One of the problems with moving to another lighthouse was that everything had to be crated and or well-packed to withstand the dangers of the transportation and handling by ship and/or helicopter. It also had to survive unexpected falls and/or water damage, both fresh and salt.
When my wife Karen and I first moved on the lighthouses we had no material for crating so we had to get professionals from a moving company to do the work for us. They did a very good job but were very expensive.
When we got the bill we did not have the money to pay for it, so we told the man we would leave half the furnishings there in the warehouse and get them shipped out next month when we got paid. He was having nothing of that and eventually dropped the price to something we could afford.
I will give them credit – some of those cedar-framed crates are probably still circulating on the lights after thirty years of use. I know I used some of them to move off McInnes when I left. We loaned out a lot of them too for other keepers to use.
Most of the transportation was by Coast Guard ships which meant moving the furnishings from the house to a tractor and trailer (if available) and then over hundreds of feet of rough boardwalk to the highline platform where it was unloaded and the tractor and driver were off again for another load. This heavy manual labour was performed by the two keepers and numerous personnel off the ships. It was hard and thirsty work and involved buying many cases of beer from the ship’s canteen to keep all happy.
Once unloaded from the tractor onto the ground, the items were selected according to size and/or weight to fit into a bonnet sling. These were large round tarpaulins with loops around the sides, or square open nets through which snotters1 were fitted. (see first photo)
The winch operator then dragged the slings across the deck so they were centred under the highline carriage. Many slings were being loaded at a time so they could not all be directly under the carriage. Also, many was the time when we were unloading and loading at the same time – either another keeper’s belongings or groceries and or supplies. Loads would come up from the workboat and land on the deck until the workboat was empty. The bonnets were unloaded and the materials were stacked, stored or moved, and the next bonnet in line was attached and sent back to the boat.
This continued until the workboat was again full and returned to the main Coast Guard supply ship. The supply ship then hoisted the cartons, crates and other materials from the workboat and over the gunwale and dropped them into the forward hold where they were then unloaded from the slings and stored on shelves in the hold.
Earlier, in the 1950s – there were no coolers or freezers on the ships so all merchandise went into the hold. In later years (1970s), the cartons containing perishables were stored in the appropriate storage area such as freezer or cooler.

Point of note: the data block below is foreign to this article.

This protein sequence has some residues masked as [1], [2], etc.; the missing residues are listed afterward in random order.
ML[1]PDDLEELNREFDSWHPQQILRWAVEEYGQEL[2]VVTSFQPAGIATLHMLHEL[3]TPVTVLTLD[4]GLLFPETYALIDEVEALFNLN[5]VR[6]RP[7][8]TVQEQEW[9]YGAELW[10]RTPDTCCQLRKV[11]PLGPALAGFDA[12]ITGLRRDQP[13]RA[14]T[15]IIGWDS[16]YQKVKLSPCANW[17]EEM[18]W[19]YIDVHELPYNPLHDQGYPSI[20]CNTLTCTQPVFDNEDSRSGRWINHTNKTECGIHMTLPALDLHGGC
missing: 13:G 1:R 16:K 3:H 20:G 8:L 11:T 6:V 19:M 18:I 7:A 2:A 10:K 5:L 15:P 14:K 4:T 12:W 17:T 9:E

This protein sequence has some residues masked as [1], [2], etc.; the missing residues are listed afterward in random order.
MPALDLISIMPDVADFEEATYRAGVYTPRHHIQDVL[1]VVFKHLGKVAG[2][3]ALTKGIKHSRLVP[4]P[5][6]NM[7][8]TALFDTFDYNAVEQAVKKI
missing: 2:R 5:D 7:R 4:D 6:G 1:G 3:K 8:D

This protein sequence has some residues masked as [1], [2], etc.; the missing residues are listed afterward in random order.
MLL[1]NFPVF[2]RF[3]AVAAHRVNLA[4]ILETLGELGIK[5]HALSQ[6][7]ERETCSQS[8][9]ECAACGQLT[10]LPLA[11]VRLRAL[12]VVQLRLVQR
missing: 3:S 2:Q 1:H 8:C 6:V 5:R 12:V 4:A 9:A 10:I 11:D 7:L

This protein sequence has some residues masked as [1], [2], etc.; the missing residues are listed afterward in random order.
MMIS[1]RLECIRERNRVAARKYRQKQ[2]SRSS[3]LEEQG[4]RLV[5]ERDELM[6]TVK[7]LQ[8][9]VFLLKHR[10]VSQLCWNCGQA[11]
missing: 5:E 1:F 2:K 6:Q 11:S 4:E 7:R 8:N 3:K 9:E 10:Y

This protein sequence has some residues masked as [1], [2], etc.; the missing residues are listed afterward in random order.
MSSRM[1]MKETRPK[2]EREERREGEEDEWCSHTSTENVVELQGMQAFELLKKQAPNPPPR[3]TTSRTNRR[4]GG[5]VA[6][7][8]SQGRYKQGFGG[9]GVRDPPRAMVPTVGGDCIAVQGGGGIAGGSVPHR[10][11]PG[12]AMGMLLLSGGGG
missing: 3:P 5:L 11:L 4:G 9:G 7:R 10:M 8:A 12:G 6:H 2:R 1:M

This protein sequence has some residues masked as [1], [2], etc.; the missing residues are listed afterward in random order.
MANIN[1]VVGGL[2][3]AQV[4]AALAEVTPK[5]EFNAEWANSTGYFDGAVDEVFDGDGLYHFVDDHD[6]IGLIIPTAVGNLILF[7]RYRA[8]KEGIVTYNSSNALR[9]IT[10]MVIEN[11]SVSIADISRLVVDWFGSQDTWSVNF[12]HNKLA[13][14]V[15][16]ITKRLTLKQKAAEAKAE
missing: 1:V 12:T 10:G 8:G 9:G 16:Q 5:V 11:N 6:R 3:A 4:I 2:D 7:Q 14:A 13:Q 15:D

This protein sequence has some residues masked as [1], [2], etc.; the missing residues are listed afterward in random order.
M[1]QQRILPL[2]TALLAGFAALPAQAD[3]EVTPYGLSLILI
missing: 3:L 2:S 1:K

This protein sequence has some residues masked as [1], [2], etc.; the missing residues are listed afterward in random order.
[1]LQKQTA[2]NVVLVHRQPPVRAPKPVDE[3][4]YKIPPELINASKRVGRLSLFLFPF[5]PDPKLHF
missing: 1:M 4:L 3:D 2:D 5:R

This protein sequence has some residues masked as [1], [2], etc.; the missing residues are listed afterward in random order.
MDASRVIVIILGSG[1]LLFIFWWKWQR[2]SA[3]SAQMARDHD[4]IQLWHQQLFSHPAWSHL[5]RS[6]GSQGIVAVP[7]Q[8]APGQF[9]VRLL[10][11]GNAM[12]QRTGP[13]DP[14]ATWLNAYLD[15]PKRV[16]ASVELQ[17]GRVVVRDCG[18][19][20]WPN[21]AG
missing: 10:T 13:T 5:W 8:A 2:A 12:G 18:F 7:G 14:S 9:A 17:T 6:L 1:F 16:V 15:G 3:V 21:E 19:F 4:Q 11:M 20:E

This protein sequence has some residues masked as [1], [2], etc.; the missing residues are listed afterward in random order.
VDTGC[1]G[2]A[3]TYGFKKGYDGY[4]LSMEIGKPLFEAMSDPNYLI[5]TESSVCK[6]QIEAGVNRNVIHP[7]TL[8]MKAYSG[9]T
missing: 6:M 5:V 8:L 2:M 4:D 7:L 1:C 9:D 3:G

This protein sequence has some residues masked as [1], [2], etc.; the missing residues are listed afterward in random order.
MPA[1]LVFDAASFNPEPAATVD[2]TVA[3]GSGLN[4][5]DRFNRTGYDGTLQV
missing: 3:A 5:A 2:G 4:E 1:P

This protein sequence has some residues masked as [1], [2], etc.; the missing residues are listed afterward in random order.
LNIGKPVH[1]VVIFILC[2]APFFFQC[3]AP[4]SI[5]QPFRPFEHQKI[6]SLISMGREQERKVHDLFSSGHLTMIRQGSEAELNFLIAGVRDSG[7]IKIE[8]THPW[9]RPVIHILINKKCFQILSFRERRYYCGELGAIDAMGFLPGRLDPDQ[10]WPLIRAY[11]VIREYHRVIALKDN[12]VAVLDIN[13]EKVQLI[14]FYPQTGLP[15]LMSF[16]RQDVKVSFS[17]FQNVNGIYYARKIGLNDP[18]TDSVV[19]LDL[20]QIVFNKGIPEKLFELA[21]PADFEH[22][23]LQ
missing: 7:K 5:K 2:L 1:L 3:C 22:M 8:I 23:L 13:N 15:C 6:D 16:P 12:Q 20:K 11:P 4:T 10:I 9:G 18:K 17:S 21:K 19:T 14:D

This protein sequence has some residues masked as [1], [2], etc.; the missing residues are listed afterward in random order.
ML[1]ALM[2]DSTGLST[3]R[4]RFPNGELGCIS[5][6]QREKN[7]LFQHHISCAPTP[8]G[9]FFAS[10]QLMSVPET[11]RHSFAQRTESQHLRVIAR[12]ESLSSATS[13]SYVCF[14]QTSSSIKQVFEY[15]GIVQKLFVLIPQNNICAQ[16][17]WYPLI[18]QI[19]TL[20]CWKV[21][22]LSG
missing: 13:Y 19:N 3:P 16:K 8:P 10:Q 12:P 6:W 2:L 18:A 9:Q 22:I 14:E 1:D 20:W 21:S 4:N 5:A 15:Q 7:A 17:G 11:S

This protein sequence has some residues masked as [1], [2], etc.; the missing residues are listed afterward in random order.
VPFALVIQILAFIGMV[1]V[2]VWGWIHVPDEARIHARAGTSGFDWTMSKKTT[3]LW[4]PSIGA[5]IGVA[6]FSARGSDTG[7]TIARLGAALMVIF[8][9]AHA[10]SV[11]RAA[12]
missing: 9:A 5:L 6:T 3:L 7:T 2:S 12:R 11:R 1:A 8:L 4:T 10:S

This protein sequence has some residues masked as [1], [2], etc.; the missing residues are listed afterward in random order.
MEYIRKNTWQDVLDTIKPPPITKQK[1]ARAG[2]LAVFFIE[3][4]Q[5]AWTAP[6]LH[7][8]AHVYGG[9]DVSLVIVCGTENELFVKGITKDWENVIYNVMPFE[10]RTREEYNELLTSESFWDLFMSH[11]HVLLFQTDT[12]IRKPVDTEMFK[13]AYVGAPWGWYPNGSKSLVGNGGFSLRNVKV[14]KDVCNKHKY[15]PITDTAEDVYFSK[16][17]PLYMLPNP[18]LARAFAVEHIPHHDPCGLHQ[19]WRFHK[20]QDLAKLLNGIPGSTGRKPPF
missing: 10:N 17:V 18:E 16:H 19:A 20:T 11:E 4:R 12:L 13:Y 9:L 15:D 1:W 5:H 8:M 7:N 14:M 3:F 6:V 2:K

Once all had been moved and good-byes said, we all climbed into the again empty workboat along with all the crew and headed off to our new lightstation. This could be one day or one week away. The
crew made us welcome and we ate with the officers. This meant that they had to make room for, in our case, three, or four new people for eating and sleeping. Also pets travelled with us as well. Most of the animals were kept in the forward chain locker area although we were sometimes allowed to bring the cats to our cabins. In the case of dogs they were usually well-looked after by the ship’s crew who would take them out tidbits of food from the galley.
On arriving at the new station the whole procedure was repeated in reverse – all six steps.
Another alternative to this scenario was to move the cartons and
crates and furnishings to the helicopter pad where they would be slung out to the ship in the same type of net bonnet sling, or loaded on the helicopter for transport to a Coast Guard base or even to the appointed lighthouse if it was relatively close by. The helicopter was also used to carry some of the more unpackable or fragile items such as lamps, aquariums, mirrors, etc.
This all depended on good weather and the ship arriving on time. Living out of crates was done a few times and many a time we moved in the rain. I must say, that the only thing I ever remember getting broken was a parchment lampshade that I had packed wrongly.
There were many variations on this standard move. One time at Pachena Point because of bad weather for the ship, the furnishings were slung in bonnet nets and slings under the helicopter to Bamfield where the Coast Guard ship from Victoria, the CCGS Sir James Douglas, waited out of the wind. There they were landed on the quayside and man-handled onto the ship. At this time I had two plastic twenty litre carboys of beer brewing which got moved to Green Island without incident. Left to settle for a week, it was ready for bottling.
Actually that move was a very different one. After going through all of the above, we met the supply ship from Prince Rupert , the CCGS Alexander Mackenzie, in Shushartie Bay , a nice sheltered spot on the east coast of northern Vancouver Island. There the two ships tied up side by side and our supplies were transferred from one to the other while at anchor. When finished we sailed north to Prince Rupert and eventually Green island, and the Victoria ship proceeded on her re-supply trip down the inside waters. Again, all arrived safely.
– John Coldwell (BC Lighthouse Keeper 1969 – 2001